Ah, the joy of the holidays. The shopping and scheduling and the making of lists and checking them twice. The last-minute realization that you forgot to buy a gift for someone who’s unlikely to be grateful for what you can find on sale at the local CVS. The overindulgence in foods you wouldn’t think of eating at any other time of year–and the attendant (well-founded) fear of putting on extra weight. The extra hours of work, trying to get ahead (or maybe just catch up) before taking a few days off. The gauntlet of school plays and concerts, office parties, travel delays. The pressures of hosting and visiting, the potential for weird family dynamics, the weight of unspoken expectations. And to top it off, the search for a sweater that’s the right kind of ugly so no one will think you’re wearing it without ironic intentions.
For most of us this really is a season of joy, but it can also be a season of unmatched stress. This stress can have many sources, and among the most common is worry. The details and pressures of the holidays have a way of turning up the heat on the kinds of things we usually worry about, and we find ourselves sweating our way through the end of the year. It’s a striking society-wide example of how worry robs us of joy and completely changes our focus, making us miss what matters most.
So how does worry play into your holiday “celebrations?” This week are you driven by worry or by a desire to soothe yourself and settle your anxiety? Or are you enjoying the gift of peace amid busy days and bright lights?
If you’re worried, I invite you to consider the source of your worry with three questions you might want to ask yourself. These questions come from my book Anxious: Choosing Faith in a World of Worry. Maybe they’ll help you as they’ve helped me.
1. Am I trying to live in the future?
When we worry, we fight the constraints of the way we and our world were created. We try to enter a place we can’t go. We try to control what we have no power over. It’s pointless. And it usually proves unwarranted.
The future simply doesn’t belong to us. God calls us to live in the present and gives us what we need to live in his strength, for “today’s trouble is enough for today” (Matthew 6:34). When we worry about the future, we try to be like God. And good luck with that.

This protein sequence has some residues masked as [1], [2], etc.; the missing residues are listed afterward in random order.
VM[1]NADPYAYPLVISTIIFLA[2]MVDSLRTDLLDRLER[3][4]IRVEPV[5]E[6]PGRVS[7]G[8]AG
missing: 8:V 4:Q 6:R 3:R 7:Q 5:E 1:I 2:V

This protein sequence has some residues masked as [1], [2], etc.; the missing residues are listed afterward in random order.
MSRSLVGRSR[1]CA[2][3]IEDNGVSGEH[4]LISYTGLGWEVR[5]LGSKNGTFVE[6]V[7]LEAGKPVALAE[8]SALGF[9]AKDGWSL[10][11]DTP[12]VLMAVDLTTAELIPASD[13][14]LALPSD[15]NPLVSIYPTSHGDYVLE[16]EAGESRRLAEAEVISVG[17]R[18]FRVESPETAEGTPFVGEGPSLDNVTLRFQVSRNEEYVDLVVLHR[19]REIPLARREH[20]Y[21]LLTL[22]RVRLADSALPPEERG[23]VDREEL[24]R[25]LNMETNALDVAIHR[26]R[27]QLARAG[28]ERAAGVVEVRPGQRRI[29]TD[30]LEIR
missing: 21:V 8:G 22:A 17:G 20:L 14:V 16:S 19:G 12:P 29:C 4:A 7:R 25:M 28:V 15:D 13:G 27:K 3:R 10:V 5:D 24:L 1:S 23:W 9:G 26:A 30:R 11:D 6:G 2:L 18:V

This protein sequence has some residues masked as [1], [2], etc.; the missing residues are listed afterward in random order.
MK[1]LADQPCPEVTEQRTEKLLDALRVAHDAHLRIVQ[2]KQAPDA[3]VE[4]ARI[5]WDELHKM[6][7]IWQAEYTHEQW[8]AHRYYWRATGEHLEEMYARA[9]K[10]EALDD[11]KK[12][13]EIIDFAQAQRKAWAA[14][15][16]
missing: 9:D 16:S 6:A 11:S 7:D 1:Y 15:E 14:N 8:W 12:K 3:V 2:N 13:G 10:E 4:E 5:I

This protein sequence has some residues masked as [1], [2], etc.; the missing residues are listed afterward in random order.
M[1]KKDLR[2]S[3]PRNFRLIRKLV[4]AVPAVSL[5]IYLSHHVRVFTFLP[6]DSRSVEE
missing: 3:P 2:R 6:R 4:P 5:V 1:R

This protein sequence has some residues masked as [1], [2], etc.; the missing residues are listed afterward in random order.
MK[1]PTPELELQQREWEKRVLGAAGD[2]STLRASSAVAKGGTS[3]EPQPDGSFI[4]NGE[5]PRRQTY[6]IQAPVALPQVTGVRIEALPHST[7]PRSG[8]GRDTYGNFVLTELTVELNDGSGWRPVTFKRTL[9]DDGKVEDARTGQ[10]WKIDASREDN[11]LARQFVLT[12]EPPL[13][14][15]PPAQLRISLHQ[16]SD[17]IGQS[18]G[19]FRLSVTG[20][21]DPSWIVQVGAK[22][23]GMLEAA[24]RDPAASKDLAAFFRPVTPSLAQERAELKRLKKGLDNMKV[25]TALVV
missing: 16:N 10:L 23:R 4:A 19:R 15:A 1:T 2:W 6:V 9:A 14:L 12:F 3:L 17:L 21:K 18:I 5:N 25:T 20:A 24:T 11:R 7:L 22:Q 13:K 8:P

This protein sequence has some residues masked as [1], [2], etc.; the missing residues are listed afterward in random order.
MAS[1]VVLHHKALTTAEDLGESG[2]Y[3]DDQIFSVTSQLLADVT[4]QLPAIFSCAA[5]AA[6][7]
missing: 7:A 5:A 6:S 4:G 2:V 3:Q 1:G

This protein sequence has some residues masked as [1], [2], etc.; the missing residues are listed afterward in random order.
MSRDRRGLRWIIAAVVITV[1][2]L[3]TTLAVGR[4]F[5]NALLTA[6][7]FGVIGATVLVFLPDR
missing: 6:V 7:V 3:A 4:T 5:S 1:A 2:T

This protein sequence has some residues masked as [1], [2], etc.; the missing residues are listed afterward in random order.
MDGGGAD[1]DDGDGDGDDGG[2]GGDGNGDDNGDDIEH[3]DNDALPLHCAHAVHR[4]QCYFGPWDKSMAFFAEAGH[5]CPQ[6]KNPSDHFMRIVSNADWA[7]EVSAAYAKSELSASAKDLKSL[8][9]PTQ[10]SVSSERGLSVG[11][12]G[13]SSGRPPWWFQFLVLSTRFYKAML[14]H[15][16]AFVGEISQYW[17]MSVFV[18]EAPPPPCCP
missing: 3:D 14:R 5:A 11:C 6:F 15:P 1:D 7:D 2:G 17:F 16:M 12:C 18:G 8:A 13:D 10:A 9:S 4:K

Here’s another thing. When we worry about the future, we usually imagine a world where God is nearly or completely absent, where bad things are almost sure to happen. We discount God’s active presence in this world. We forget that the odds of something good happening are always at least as great as the odds of something dire.
2. Am I trying to take or keep possession of something or someone who doesn’t belong to you?
Here’s a life-altering truth: Everything and everyone belongs to God. He is the true owner of everything we think is ours, and the one ultimately responsible for the people in our lives. He has granted us responsibility as stewards of riches and relationships, but he has not given us ultimate responsibility for people or things. We can experience freedom in recognizing our true role as caretakers, not owners.
Our desire to cling to what we don’t own is foolish and based on a misconception. We do not have ownership–and this is a good thing. The people and things that mean so much to us are all better off in God’s hands than ours. If we can live as if this is true, we’ll have a lot less to worry about.
3. Am I living in a perspective that doesn’t account for the truth about who God is and who I am in relationship to him?
Changing our beliefs changes our habits–including our emotional habits. Changing our theology, or embracing a more impressive view of God, based on what God has revealed through Scripture, can transform us emotionally. It can build our faith and inspire greater trust. It can help us overcome or minimize a problem with worry.
Embracing worry rather than trust ultimately comes down to a lack of recognition of our true place in the world. Like Adam and Eve, we want to believe we’re capable of more than we are and in control of more than we can possibly handle. An inflated view of ourselves doesn’t leave enough room for the truth about God and our dependence on him. We need to reorient ourselves with a proper perspective of who we are, who God is, and why only God is worthy of our trust.
If we believe what God tells us, we have no excuse for worry. We can trust the same God who demonstrated his power and his care for his people in the Bible. When we turn to face him, humble ourselves, and allow him to transform our thinking, we find that worry is even more wasteful than we realized.
Maybe it’s time to make a change in what you believe. And as you believe, may your holidays be faith-filled and bright.
© 2014 Amy Simpson.